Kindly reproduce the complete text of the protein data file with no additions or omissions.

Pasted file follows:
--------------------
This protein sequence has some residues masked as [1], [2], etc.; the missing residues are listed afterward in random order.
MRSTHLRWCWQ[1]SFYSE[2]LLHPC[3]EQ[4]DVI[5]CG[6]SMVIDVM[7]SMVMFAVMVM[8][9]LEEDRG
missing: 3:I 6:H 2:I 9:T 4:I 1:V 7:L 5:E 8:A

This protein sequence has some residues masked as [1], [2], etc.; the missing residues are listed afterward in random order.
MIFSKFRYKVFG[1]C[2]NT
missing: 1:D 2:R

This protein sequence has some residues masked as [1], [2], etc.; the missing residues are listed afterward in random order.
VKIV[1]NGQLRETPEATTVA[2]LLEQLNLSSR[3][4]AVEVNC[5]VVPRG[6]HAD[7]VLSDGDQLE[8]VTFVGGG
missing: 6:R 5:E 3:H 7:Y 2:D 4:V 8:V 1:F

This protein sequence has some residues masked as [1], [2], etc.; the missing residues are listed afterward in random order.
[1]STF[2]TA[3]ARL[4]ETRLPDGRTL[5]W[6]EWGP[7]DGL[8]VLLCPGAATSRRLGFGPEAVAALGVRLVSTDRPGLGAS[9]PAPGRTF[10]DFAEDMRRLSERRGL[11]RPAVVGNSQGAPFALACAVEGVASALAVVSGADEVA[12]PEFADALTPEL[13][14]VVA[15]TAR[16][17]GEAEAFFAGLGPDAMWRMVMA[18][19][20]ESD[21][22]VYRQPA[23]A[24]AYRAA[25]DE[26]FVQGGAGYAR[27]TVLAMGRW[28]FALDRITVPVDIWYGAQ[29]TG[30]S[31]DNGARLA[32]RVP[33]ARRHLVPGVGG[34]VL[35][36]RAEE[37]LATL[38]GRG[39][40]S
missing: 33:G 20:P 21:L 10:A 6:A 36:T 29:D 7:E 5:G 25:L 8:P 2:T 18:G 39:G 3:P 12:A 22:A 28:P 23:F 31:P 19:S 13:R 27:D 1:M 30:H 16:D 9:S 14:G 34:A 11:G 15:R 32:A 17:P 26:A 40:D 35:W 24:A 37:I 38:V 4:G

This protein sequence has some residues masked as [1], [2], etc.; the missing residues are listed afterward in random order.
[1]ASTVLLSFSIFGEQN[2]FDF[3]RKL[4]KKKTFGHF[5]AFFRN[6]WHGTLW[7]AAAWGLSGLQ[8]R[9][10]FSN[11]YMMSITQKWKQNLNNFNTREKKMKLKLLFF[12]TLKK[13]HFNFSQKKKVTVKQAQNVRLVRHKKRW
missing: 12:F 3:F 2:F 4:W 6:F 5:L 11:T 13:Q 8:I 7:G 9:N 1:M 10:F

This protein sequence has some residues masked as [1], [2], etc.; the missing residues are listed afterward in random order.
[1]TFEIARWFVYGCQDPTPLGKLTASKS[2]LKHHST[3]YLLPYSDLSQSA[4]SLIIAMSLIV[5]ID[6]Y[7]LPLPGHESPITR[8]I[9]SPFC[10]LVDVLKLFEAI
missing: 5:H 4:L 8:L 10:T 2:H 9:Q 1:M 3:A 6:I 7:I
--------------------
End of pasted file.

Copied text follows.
This protein sequence has some residues masked as [1], [2], etc.; the missing residues are listed afterward in random order.
MRSTHLRWCWQ[1]SFYSE[2]LLHPC[3]EQ[4]DVI[5]CG[6]SMVIDVM[7]SMVMFAVMVM[8][9]LEEDRG
missing: 3:I 6:H 2:I 9:T 4:I 1:V 7:L 5:E 8:A

This protein sequence has some residues masked as [1], [2], etc.; the missing residues are listed afterward in random order.
MIFSKFRYKVFG[1]C[2]NT
missing: 1:D 2:R

This protein sequence has some residues masked as [1], [2], etc.; the missing residues are listed afterward in random order.
VKIV[1]NGQLRETPEATTVA[2]LLEQLNLSSR[3][4]AVEVNC[5]VVPRG[6]HAD[7]VLSDGDQLE[8]VTFVGGG
missing: 6:R 5:E 3:H 7:Y 2:D 4:V 8:V 1:F

This protein sequence has some residues masked as [1], [2], etc.; the missing residues are listed afterward in random order.
[1]STF[2]TA[3]ARL[4]ETRLPDGRTL[5]W[6]EWGP[7]DGL[8]VLLCPGAATSRRLGFGPEAVAALGVRLVSTDRPGLGAS[9]PAPGRTF[10]DFAEDMRRLSERRGL[11]RPAVVGNSQGAPFALACAVEGVASALAVVSGADEVA[12]PEFADALTPEL[13][14]VVA[15]TAR[16][17]GEAEAFFAGLGPDAMWRMVMA[18][19][20]ESD[21][22]VYRQPA[23]A[24]AYRAA[25]DE[26]FVQGGAGYAR[27]TVLAMGRW[28]FALDRITVPVDIWYGAQ[29]TG[30]S[31]DNGARLA[32]RVP[33]ARRHLVPGVGG[34]VL[35][36]RAEE[37]LATL[38]GRG[39][40]S
missing: 33:G 20:P 21:L 10:A 6:A 36:T 29:D 7:E 5:G 25:L 8:P 2:T 18:G 39:G 3:P 12:A 22:A 28:P 23:F 31:P 19:S 13:R 27:D 1:M 30:H 16:D 9:S 14:G 34:A 11:G 15:R 32:A 17:P 26:A 40:D 35:W 24:A 37:I 38:V 4:G

This protein sequence has some residues masked as [1], [2], etc.; the missing residues are listed afterward in random order.
[1]ASTVLLSFSIFGEQN[2]FDF[3]RKL[4]KKKTFGHF[5]AFFRN[6]WHGTLW[7]AAAWGLSGLQ[8]R[9][10]FSN[11]YMMSITQKWKQNLNNFNTREKKMKLKLLFF[12]TLKK[13]HFNFSQKKKVTVKQAQNVRLVRHKKRW
missing: 12:F 3:F 2:F 4:W 6:F 5:L 11:T 13:Q 8:I 7:G 9:N 1:M 10:F

This protein sequence has some residues masked as [1], [2], etc.; the missing residues are listed afterward in random order.
[1]TFEIARWFVYGCQDPTPLGKLTASKS[2]LKHHST[3]YLLPYSDLSQSA[4]SLIIAMSLIV[5]ID[6]Y[7]LPLPGHESPITR[8]I[9]SPFC[10]LVDVLKLFEAI
missing: 5:H 4:L 8:L 10:T 2:H 9:Q 1:M 3:A 6:I 7:I